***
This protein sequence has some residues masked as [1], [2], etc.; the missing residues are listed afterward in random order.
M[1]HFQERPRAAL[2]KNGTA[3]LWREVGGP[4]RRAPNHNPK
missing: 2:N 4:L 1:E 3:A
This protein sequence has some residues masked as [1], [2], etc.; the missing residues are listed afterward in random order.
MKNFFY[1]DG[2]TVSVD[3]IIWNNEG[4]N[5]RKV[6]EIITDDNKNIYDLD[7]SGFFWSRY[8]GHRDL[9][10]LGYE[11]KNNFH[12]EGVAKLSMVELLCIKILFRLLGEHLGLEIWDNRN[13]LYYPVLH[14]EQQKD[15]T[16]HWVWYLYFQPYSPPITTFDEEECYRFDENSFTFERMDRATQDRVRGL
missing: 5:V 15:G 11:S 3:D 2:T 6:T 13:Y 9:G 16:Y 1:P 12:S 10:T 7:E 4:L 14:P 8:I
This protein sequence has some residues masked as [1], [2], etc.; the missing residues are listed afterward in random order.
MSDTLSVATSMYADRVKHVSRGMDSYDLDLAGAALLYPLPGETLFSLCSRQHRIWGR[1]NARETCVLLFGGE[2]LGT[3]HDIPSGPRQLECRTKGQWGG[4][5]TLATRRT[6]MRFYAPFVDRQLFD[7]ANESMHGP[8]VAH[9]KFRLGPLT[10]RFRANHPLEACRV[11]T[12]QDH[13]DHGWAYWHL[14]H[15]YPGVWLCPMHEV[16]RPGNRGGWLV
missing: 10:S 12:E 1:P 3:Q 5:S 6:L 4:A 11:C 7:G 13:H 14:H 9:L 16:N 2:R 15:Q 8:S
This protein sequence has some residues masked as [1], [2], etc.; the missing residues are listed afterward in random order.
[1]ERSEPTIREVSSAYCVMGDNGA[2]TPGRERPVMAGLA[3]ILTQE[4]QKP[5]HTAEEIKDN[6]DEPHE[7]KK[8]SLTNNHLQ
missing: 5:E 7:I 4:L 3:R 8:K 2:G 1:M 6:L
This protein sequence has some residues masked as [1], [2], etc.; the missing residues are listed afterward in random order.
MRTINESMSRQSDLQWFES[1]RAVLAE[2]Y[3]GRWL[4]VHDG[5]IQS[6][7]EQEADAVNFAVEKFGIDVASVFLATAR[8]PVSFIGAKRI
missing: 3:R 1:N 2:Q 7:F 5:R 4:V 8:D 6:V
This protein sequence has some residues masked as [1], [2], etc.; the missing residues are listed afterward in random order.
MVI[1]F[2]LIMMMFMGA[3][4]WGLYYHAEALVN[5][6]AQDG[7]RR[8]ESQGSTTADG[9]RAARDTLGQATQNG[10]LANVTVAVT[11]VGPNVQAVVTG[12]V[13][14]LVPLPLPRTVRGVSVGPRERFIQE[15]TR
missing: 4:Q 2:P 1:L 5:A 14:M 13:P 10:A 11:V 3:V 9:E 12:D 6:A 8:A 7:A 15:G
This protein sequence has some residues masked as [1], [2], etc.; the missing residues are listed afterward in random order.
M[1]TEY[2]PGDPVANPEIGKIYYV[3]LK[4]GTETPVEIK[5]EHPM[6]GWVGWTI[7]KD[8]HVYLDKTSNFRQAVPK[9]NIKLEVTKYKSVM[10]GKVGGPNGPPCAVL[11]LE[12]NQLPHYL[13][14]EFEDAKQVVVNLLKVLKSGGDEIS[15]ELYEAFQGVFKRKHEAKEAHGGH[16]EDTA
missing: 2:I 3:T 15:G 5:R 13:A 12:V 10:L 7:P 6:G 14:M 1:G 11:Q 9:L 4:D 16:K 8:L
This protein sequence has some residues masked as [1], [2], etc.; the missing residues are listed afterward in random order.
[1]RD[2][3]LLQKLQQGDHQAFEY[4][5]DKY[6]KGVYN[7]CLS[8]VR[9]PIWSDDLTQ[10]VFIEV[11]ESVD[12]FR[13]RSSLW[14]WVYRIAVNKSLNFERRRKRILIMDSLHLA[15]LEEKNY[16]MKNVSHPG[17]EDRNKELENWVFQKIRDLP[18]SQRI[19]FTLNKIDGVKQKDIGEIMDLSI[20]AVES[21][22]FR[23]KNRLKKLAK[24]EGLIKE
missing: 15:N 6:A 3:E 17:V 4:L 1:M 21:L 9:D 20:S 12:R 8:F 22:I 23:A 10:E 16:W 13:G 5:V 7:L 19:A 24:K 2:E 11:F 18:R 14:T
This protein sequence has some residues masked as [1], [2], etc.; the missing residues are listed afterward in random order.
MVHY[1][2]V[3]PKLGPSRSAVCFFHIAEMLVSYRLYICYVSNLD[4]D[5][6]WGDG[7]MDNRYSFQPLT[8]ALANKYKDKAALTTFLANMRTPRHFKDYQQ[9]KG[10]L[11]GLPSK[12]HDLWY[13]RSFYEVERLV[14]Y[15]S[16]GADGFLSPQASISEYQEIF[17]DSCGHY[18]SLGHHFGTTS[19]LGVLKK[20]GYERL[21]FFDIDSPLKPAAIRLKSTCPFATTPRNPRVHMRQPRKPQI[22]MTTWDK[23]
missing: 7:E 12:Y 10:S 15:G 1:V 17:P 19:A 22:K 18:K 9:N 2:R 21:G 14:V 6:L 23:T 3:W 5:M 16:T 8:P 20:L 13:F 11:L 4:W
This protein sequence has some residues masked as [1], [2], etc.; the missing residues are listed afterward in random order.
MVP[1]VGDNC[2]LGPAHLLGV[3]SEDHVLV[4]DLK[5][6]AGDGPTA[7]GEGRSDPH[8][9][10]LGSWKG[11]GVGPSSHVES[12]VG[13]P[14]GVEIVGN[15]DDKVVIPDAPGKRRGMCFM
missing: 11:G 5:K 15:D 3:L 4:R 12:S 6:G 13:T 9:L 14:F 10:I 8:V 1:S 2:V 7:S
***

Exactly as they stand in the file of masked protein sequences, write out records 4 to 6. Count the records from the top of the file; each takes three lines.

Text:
This protein sequence has some residues masked as [1], [2], etc.; the missing residues are listed afterward in random order.
[1]ERSEPTIREVSSAYCVMGDNGA[2]TPGRERPVMAGLA[3]ILTQE[4]QKP[5]HTAEEIKDN[6]DEPHE[7]KK[8]SLTNNHLQ
missing: 5:E 7:I 4:L 3:R 8:K 2:G 1:M 6:L
This protein sequence has some residues masked as [1], [2], etc.; the missing residues are listed afterward in random order.
MRTINESMSRQSDLQWFES[1]RAVLAE[2]Y[3]GRWL[4]VHDG[5]IQS[6][7]EQEADAVNFAVEKFGIDVASVFLATAR[8]PVSFIGAKRI
missing: 3:R 1:N 2:Q 7:F 5:R 4:V 8:D 6:V
This protein sequence has some residues masked as [1], [2], etc.; the missing residues are listed afterward in random order.
MVI[1]F[2]LIMMMFMGA[3][4]WGLYYHAEALVN[5][6]AQDG[7]RR[8]ESQGSTTADG[9]RAARDTLGQATQNG[10]LANVTVAVT[11]VGPNVQAVVTG[12]V[13][14]LVPLPLPRTVRGVSVGPRERFIQE[15]TR
missing: 4:Q 2:P 1:L 5:A 14:M 13:P 10:A 11:V 3:V 9:E 12:D 6:A 8:A 7:A 15:G